The full equation: $123.9 billion (total revenue) -$93 billion (cost of sales) -$25.9 billion (administrative expenses) -$625 million (interest payments on debt) +$837 million (gains on interest) = about $5.2 billion (profit)
Net income: This is the most comprehensive, “bottom-line” calculation of a profit - the type of number crunching that’s done by your friend who color-coordinates their closet. It doesn’t get more holistic than this. Net income incorporates everything we’ve discussed so far but then also takes into account taxes.
Crunching Walmart’s first-quarter numbers: $5.2 billion (profit before tax) -$1.3 billion (taxes) = $3.9 billion (net income)
Profit is a no-nonsense way to judge how a company is really doing. It’s a powerful metric for measuring how good a company is at making money and assessing whether or not a company generates more money than it consumes. Important note, though: while it’s usually a positive sign if a company is profitable, it’s not necessarily bad if a company’s profitability is negative. In some cases, a company can still have significant sales, but may be using its sales to spend money on initiatives or costs that it believes will fuel future growth.
Profit can be calculated in different ways, depending on how many sources of income and costs someone wants to consider. Gross profit, profit before tax, and net income (also called net profit or net earnings) are all examples of different variations of profit. Here’s a breakdown:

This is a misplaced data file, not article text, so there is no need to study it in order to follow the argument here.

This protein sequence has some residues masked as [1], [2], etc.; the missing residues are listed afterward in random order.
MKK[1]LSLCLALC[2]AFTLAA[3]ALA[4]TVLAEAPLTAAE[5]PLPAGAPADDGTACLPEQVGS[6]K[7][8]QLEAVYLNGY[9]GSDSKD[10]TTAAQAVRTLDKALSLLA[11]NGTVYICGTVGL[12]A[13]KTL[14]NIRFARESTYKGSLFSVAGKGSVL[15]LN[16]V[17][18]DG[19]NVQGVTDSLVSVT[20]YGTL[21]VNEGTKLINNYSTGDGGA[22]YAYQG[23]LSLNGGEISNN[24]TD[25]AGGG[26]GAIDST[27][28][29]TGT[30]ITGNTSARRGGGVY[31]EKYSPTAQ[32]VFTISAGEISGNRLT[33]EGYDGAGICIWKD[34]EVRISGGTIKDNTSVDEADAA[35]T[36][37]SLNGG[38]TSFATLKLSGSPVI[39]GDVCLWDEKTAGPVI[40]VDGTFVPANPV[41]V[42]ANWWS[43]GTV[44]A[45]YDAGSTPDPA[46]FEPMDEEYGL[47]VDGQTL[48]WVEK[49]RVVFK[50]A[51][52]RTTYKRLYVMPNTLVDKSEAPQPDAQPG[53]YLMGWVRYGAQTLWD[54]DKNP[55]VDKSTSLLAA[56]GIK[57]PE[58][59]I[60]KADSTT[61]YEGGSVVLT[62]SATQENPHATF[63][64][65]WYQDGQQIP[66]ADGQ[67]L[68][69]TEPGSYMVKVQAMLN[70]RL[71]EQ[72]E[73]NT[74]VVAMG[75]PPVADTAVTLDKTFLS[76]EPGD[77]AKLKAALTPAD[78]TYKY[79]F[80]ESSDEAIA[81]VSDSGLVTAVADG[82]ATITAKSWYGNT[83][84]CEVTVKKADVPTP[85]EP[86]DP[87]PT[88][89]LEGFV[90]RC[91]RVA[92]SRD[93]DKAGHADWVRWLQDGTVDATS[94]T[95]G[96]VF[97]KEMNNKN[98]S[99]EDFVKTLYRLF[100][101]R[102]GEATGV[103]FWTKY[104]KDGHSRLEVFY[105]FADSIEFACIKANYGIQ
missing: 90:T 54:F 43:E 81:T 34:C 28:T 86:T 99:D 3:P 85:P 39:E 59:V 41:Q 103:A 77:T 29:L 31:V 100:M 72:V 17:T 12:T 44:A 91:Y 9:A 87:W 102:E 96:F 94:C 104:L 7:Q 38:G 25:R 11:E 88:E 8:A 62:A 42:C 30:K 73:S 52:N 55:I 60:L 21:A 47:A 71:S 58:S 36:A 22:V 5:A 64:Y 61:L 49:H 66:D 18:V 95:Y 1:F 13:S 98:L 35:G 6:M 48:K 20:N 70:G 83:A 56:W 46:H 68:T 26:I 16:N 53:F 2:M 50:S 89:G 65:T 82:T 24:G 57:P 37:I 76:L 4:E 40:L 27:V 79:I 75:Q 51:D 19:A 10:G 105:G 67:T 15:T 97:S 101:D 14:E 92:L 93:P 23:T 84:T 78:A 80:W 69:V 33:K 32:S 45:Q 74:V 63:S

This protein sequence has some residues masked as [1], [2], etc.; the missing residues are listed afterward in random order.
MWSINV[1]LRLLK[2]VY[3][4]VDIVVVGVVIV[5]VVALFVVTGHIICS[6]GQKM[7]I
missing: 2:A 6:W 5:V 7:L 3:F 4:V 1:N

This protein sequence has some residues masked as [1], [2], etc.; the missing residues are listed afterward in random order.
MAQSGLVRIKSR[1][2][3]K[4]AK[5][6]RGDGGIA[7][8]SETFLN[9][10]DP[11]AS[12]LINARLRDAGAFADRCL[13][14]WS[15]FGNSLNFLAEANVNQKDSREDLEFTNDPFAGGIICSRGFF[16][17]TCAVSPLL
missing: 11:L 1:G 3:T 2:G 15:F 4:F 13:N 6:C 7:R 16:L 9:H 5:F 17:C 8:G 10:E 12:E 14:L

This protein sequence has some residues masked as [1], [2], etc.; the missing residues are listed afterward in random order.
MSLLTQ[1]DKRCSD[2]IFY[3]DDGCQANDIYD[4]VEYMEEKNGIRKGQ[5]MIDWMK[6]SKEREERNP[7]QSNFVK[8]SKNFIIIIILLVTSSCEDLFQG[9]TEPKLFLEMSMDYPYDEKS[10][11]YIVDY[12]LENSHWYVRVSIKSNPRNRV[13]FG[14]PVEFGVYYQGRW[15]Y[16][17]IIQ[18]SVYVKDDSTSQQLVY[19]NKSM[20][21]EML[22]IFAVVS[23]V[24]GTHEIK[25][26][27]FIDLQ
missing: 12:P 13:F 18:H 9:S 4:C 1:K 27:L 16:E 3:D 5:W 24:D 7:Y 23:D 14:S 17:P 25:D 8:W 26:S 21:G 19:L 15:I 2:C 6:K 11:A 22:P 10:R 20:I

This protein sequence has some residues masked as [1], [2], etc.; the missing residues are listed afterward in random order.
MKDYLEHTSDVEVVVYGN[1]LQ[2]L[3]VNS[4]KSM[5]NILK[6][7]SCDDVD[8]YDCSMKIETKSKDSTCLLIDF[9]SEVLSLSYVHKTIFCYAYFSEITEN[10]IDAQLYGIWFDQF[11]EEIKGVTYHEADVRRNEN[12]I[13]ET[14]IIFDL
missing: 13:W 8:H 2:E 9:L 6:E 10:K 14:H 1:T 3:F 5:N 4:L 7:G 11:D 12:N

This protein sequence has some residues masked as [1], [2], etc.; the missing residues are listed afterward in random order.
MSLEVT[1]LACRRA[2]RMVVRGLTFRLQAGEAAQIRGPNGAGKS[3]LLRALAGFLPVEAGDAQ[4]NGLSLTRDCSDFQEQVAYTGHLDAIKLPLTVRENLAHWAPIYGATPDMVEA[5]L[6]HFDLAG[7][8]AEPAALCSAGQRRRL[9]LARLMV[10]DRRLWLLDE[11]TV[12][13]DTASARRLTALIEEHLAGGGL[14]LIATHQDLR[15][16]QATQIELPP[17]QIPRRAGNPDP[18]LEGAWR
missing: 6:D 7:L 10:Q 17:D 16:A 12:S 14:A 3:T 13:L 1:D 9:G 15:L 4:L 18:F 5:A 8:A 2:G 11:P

While profit is the difference between the total amount of money a company makes (revenue) and expenses, revenue and sales are different measures of how much a company makes, without factoring in any expenses. Revenue is the most comprehensive calculation of how much a company brings in. Revenue includes sales (the total amount of money generated from selling the company’s services or products) as well as other sources of income. Examples of non-sales revenue include income from owned real estate, or any other income-generating source that isn’t a direct result of selling its product.
Profit is the difference between a company’s revenue and expenses, whereas profit margin is the percentage of profit a company keeps after removing costs. A high profit margin means it only costs a company a relatively small amount to produce and sell its products and services compared to the amount of revenue it takes in. A low profit margin means the cost of selling those products and services is closer to the price the company is actually able to place on those costs and services. In other words, it’s how much a company earns per dollar of total sales. It’s calculated as (revenue - cost of goods sold) divided by revenue.